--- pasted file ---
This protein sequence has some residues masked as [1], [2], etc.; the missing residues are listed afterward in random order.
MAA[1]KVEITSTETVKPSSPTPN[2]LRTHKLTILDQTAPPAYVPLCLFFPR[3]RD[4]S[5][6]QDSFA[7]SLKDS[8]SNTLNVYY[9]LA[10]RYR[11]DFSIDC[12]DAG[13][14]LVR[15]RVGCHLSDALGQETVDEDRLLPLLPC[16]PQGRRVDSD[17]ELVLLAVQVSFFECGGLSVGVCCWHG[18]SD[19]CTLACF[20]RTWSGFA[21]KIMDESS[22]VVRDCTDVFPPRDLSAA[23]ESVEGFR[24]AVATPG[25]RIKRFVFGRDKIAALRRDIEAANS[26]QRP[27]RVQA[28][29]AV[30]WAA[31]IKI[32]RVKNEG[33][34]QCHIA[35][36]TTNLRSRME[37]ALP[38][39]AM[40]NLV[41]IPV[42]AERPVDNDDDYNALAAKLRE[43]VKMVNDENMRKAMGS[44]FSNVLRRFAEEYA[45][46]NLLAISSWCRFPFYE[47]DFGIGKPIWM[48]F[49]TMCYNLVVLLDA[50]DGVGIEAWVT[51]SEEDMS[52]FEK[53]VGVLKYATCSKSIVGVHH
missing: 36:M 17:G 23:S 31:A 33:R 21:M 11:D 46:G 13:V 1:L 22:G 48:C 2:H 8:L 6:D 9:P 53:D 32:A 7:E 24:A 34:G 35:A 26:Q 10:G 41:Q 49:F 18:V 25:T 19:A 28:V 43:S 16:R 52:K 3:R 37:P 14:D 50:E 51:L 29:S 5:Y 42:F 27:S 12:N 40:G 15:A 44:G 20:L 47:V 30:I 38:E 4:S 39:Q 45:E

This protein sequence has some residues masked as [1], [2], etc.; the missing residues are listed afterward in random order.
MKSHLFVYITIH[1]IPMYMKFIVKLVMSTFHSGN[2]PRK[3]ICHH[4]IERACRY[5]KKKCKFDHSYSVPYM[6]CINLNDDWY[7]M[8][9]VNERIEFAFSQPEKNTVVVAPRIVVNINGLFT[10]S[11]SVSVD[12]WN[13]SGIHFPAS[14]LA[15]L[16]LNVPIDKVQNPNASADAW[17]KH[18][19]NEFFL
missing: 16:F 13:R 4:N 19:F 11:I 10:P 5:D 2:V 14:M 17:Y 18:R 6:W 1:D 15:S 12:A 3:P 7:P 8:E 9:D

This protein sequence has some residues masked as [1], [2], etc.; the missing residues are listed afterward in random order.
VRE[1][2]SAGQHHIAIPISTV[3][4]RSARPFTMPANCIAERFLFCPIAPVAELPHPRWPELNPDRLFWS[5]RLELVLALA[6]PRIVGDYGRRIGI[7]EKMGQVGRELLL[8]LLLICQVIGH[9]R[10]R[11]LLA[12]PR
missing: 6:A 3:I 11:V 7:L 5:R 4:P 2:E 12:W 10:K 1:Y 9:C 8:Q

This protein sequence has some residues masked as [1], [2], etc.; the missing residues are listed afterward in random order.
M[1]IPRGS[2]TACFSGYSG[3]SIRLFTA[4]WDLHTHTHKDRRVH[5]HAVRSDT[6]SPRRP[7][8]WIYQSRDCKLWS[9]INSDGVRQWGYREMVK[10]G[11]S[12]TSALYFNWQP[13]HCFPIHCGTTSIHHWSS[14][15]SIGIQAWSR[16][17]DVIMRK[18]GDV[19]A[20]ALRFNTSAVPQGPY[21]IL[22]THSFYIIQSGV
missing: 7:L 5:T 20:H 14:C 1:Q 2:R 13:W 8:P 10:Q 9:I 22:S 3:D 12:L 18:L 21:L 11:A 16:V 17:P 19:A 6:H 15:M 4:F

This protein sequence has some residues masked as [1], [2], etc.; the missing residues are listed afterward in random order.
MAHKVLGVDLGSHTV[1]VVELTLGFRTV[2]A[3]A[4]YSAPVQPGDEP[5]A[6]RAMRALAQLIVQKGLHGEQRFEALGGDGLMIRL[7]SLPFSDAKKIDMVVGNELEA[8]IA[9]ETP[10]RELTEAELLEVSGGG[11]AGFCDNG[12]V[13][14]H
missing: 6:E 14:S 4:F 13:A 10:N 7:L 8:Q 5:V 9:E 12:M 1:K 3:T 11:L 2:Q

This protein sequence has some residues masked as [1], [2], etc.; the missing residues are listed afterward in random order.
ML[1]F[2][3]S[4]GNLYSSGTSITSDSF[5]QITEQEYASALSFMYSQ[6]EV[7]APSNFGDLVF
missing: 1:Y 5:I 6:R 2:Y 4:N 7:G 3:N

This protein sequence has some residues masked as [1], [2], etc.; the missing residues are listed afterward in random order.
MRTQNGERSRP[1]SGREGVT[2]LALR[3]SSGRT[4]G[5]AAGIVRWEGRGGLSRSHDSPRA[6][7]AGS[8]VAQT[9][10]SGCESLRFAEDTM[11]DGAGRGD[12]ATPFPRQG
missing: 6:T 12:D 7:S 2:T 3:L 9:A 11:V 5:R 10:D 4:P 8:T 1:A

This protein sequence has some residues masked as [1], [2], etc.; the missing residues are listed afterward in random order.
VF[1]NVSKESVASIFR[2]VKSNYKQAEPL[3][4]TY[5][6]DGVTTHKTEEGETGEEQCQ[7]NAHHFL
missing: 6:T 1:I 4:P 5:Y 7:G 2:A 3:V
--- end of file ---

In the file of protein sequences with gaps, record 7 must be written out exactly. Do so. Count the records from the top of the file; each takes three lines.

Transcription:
This protein sequence has some residues masked as [1], [2], etc.; the missing residues are listed afterward in random order.
MRTQNGERSRP[1]SGREGVT[2]LALR[3]SSGRT[4]G[5]AAGIVRWEGRGGLSRSHDSPRA[6][7]AGS[8]VAQT[9][10]SGCESLRFAEDTM[11]DGAGRGD[12]ATPFPRQG
missing: 6:T 12:D 7:S 2:T 3:L 9:A 11:V 5:R 10:D 4:P 8:T 1:A